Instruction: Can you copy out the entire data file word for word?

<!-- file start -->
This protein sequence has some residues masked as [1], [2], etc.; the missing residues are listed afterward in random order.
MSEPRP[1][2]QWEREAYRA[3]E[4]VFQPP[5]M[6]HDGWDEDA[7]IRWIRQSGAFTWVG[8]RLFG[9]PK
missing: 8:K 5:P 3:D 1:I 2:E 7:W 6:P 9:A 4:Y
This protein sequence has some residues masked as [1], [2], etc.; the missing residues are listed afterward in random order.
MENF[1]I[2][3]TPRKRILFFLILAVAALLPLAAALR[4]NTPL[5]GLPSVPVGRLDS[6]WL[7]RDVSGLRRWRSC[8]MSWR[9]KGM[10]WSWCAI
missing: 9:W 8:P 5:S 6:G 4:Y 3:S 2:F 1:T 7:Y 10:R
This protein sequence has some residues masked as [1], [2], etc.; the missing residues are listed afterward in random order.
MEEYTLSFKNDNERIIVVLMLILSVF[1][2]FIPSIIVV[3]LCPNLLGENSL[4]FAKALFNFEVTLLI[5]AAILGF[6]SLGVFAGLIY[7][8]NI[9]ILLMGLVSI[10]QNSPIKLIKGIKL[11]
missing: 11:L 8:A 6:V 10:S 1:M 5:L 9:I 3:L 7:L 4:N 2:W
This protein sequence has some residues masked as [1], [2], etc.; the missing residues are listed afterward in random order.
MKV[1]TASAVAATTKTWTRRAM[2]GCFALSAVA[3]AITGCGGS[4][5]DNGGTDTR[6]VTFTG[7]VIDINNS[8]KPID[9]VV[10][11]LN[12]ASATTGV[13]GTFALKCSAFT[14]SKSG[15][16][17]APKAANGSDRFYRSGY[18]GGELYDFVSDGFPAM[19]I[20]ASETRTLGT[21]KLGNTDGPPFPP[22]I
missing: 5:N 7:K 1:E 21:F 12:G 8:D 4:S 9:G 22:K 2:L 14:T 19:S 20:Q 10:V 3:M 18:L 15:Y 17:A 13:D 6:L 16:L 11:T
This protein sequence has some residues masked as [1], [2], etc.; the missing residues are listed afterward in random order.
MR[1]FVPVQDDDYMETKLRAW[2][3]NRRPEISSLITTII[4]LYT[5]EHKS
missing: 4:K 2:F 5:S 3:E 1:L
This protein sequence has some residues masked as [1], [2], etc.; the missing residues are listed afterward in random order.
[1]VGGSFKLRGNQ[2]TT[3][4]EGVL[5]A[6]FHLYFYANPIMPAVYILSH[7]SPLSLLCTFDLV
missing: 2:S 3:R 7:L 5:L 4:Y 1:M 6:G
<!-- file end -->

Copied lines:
This protein sequence has some residues masked as [1], [2], etc.; the missing residues are listed afterward in random order.
MSEPRP[1][2]QWEREAYRA[3]E[4]VFQPP[5]M[6]HDGWDEDA[7]IRWIRQSGAFTWVG[8]RLFG[9]PK
missing: 8:K 5:P 3:D 1:I 2:E 7:W 6:P 9:A 4:Y
This protein sequence has some residues masked as [1], [2], etc.; the missing residues are listed afterward in random order.
MENF[1]I[2][3]TPRKRILFFLILAVAALLPLAAALR[4]NTPL[5]GLPSVPVGRLDS[6]WL[7]RDVSGLRRWRSC[8]MSWR[9]KGM[10]WSWCAI
missing: 9:W 8:P 5:S 6:G 4:Y 3:S 2:F 1:T 7:Y 10:R
This protein sequence has some residues masked as [1], [2], etc.; the missing residues are listed afterward in random order.
MEEYTLSFKNDNERIIVVLMLILSVF[1][2]FIPSIIVV[3]LCPNLLGENSL[4]FAKALFNFEVTLLI[5]AAILGF[6]SLGVFAGLIY[7][8]NI[9]ILLMGLVSI[10]QNSPIKLIKGIKL[11]
missing: 11:L 8:A 6:V 10:S 1:M 5:L 9:I 3:L 7:L 4:N 2:W
This protein sequence has some residues masked as [1], [2], etc.; the missing residues are listed afterward in random order.
MKV[1]TASAVAATTKTWTRRAM[2]GCFALSAVA[3]AITGCGGS[4][5]DNGGTDTR[6]VTFTG[7]VIDINNS[8]KPID[9]VV[10][11]LN[12]ASATTGV[13]GTFALKCSAFT[14]SKSG[15][16][17]APKAANGSDRFYRSGY[18]GGELYDFVSDGFPAM[19]I[20]ASETRTLGT[21]KLGNTDGPPFPP[22]I
missing: 5:N 7:K 1:E 21:F 12:G 8:D 4:S 9:G 22:K 2:L 14:T 19:S 20:Q 10:V 3:M 18:L 15:Y 17:A 13:D 6:L 16:L 11:T
This protein sequence has some residues masked as [1], [2], etc.; the missing residues are listed afterward in random order.
MR[1]FVPVQDDDYMETKLRAW[2][3]NRRPEISSLITTII[4]LYT[5]EHKS
missing: 4:K 2:F 5:S 3:E 1:L
This protein sequence has some residues masked as [1], [2], etc.; the missing residues are listed afterward in random order.
[1]VGGSFKLRGNQ[2]TT[3][4]EGVL[5]A[6]FHLYFYANPIMPAVYILSH[7]SPLSLLCTFDLV
missing: 2:S 3:R 7:L 5:L 4:Y 1:M 6:G